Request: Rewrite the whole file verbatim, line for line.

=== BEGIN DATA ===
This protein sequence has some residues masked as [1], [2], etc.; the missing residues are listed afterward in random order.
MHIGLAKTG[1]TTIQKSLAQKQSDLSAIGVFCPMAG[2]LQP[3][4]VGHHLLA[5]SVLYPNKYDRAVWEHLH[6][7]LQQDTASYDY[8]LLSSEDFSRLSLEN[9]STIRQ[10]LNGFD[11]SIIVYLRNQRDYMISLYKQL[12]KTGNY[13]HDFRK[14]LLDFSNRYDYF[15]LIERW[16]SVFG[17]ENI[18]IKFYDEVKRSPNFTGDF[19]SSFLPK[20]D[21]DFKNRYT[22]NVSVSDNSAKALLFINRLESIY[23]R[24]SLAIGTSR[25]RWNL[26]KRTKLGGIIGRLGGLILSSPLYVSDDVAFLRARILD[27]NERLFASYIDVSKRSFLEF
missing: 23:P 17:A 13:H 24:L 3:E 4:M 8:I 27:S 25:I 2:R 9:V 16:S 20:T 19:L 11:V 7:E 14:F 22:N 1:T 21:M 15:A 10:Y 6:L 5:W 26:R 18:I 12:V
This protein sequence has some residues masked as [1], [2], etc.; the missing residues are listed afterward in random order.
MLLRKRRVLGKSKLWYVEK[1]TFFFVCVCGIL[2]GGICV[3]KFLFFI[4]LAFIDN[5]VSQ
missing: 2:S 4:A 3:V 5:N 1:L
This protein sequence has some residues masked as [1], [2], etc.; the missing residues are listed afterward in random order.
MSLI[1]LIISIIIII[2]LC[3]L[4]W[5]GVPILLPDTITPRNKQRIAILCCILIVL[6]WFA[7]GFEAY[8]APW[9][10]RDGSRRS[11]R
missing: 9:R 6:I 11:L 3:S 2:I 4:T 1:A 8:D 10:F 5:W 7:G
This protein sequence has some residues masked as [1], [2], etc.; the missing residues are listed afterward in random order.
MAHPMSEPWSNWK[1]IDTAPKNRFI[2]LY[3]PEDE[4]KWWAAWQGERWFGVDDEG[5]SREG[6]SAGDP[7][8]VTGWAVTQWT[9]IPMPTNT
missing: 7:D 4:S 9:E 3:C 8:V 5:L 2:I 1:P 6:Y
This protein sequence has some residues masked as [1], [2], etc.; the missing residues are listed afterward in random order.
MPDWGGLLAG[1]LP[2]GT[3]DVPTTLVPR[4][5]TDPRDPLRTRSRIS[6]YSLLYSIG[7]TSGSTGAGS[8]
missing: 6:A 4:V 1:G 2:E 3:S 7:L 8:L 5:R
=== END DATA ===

This protein sequence has some residues masked as [1], [2], etc.; the missing residues are listed afterward in random order.
MHIGLAKTG[1]TTIQKSLAQKQSDLSAIGVFCPMAG[2]LQP[3][4]VGHHLLA[5]SVLYPNKYDRAVWEHLH[6][7]LQQDTASYDY[8]LLSSEDFSRLSLEN[9]STIRQ[10]LNGFD[11]SIIVYLRNQRDYMISLYKQL[12]KTGNY[13]HDFRK[14]LLDFSNRYDYF[15]LIERW[16]SVFG[17]ENI[18]IKFYDEVKRSPNFTGDF[19]SSFLPK[20]D[21]DFKNRYT[22]NVSVSDNSAKALLFINRLESIY[23]R[24]SLAIGTSR[25]RWNL[26]KRTKLGGIIGRLGGLILSSPLYVSDDVAFLRARILD[27]NERLFASYIDVSKRSFLEF
missing: 23:P 17:A 13:H 24:L 3:E 4:M 8:I 27:S 25:I 2:R 9:V 16:S 20:T 19:L 11:V 7:E 14:F 22:N 1:T 21:M 15:A 10:Y 6:L 5:W 26:R 18:I 12:V
This protein sequence has some residues masked as [1], [2], etc.; the missing residues are listed afterward in random order.
MLLRKRRVLGKSKLWYVEK[1]TFFFVCVCGIL[2]GGICV[3]KFLFFI[4]LAFIDN[5]VSQ
missing: 2:S 4:A 3:V 5:N 1:L
This protein sequence has some residues masked as [1], [2], etc.; the missing residues are listed afterward in random order.
MSLI[1]LIISIIIII[2]LC[3]L[4]W[5]GVPILLPDTITPRNKQRIAILCCILIVL[6]WFA[7]GFEAY[8]APW[9][10]RDGSRRS[11]R
missing: 9:R 6:I 11:L 3:S 2:I 4:T 1:A 8:D 10:F 5:W 7:G
This protein sequence has some residues masked as [1], [2], etc.; the missing residues are listed afterward in random order.
MAHPMSEPWSNWK[1]IDTAPKNRFI[2]LY[3]PEDE[4]KWWAAWQGERWFGVDDEG[5]SREG[6]SAGDP[7][8]VTGWAVTQWT[9]IPMPTNT
missing: 7:D 4:S 9:E 3:C 8:V 5:L 2:I 1:P 6:Y
This protein sequence has some residues masked as [1], [2], etc.; the missing residues are listed afterward in random order.
MPDWGGLLAG[1]LP[2]GT[3]DVPTTLVPR[4][5]TDPRDPLRTRSRIS[6]YSLLYSIG[7]TSGSTGAGS[8]
missing: 6:A 4:V 1:G 2:E 3:S 7:L 8:L 5:R